INA - SOURCES
According to a new research study that analyzed electronic health records of more than 1 million patients ages 18 and younger, children who were infected with COVID-19 show a substantially higher risk of developing type 1 diabetes (T1D).
Researchers at the Case Western Reserve University School of Medicine report that children and adolescents who contracted COVID-19 were more prone to developing T1D in the six months following their COVID diagnosis. The study was published on September 23 in the journal JAMA Network Open.
The findings showed a 72% increase in new diagnoses of T1D in COVID-19 patients 18 years old and younger—although the research emphasized that it is unclear whether COVID-19 triggers new onset of T1D.
Nationally, approximately 187,000 children and adolescents younger than 20 live with T1D, according to the Centers for Disease Control and Prevention (CDC).
“Type 1 diabetes is considered an autoimmune disease,” said Pamela Davis. She is a corresponding author on the study and Distinguished University Professor and The Arline H. and Curtis F. Garvin Research Professor at the Case Western Reserve School of Medicine. “It occurs mostly because the body’s immune defenses attack the cells that produce insulin, thereby stopping insulin production and causing the disease. COVID has been suggested to increase autoimmune responses, and our present finding reinforces that suggestion.”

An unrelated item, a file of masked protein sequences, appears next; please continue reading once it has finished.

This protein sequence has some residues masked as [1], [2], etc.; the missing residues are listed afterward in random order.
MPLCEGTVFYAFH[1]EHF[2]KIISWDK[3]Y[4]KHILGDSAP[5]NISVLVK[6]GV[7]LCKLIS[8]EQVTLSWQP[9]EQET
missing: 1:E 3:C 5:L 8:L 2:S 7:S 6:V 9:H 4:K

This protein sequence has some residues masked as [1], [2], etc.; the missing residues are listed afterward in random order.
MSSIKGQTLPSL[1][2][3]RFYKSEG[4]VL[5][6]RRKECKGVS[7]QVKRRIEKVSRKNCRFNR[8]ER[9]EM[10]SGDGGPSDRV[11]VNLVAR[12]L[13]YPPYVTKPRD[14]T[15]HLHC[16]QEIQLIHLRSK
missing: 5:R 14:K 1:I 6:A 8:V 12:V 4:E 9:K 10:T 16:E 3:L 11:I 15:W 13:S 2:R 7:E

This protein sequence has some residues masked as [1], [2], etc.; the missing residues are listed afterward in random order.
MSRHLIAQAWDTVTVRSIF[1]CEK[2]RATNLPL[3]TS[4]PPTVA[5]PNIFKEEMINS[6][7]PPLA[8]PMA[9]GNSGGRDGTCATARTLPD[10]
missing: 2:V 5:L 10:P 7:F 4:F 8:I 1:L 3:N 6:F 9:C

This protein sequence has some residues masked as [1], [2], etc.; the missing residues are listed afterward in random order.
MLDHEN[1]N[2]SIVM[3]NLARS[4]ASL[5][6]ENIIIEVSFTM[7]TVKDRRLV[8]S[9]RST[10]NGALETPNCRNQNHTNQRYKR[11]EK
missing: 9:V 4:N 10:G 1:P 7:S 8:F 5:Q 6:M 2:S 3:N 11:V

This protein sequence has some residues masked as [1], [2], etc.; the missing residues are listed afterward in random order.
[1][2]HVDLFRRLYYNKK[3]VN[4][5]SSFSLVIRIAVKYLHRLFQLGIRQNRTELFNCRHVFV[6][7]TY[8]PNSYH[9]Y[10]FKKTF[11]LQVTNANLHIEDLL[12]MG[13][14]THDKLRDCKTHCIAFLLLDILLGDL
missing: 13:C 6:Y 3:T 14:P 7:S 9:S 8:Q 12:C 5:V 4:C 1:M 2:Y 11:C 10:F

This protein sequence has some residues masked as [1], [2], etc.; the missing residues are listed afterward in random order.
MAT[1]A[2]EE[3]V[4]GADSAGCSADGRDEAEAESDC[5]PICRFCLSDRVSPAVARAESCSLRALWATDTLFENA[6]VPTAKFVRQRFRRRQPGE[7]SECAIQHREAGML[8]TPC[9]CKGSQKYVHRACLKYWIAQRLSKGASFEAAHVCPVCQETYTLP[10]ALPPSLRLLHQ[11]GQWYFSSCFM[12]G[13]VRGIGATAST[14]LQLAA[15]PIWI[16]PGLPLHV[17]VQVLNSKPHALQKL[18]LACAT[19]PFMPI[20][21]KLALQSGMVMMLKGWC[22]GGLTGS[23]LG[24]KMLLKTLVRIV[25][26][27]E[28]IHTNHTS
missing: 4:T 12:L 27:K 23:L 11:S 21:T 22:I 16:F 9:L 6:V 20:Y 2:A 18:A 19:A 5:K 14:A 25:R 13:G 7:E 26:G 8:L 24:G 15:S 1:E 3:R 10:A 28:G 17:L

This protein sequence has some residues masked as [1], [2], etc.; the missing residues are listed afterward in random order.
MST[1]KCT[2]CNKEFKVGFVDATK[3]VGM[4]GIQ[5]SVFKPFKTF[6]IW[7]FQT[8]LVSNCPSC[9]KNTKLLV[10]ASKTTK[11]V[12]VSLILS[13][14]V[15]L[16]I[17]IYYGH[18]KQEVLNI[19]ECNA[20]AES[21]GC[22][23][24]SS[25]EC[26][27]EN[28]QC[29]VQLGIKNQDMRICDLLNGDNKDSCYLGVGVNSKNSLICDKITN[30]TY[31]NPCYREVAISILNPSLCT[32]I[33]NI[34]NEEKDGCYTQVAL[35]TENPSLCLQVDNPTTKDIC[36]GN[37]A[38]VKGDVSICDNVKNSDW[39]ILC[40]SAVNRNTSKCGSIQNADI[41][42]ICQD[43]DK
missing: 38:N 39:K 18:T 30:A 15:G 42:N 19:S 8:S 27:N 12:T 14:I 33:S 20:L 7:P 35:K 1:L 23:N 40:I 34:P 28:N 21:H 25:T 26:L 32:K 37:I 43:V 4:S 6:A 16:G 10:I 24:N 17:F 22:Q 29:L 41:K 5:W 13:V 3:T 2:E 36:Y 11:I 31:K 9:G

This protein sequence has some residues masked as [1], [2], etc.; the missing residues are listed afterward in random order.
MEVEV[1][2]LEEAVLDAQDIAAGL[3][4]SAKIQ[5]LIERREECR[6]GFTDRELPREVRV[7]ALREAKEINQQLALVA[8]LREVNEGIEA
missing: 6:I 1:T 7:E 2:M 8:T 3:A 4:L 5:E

The team of researchers analyzed the de-identified electronic health records of nearly 1.1 million patients aged 18 years and younger diagnosed with the SARS-CoV-2 infection between March 2020 and December 2021 in the United States and 13 other countries. They also analyzed those diagnosed with a non-COVID-related respiratory infection during that same period.
The study population was further divided into two groups: patients up to age 9 years and those aged 10-18 years. After careful statistical matching to account for age, demographics, and family history of diabetes, there were 285,628 in each group for a total of 571,256 patients.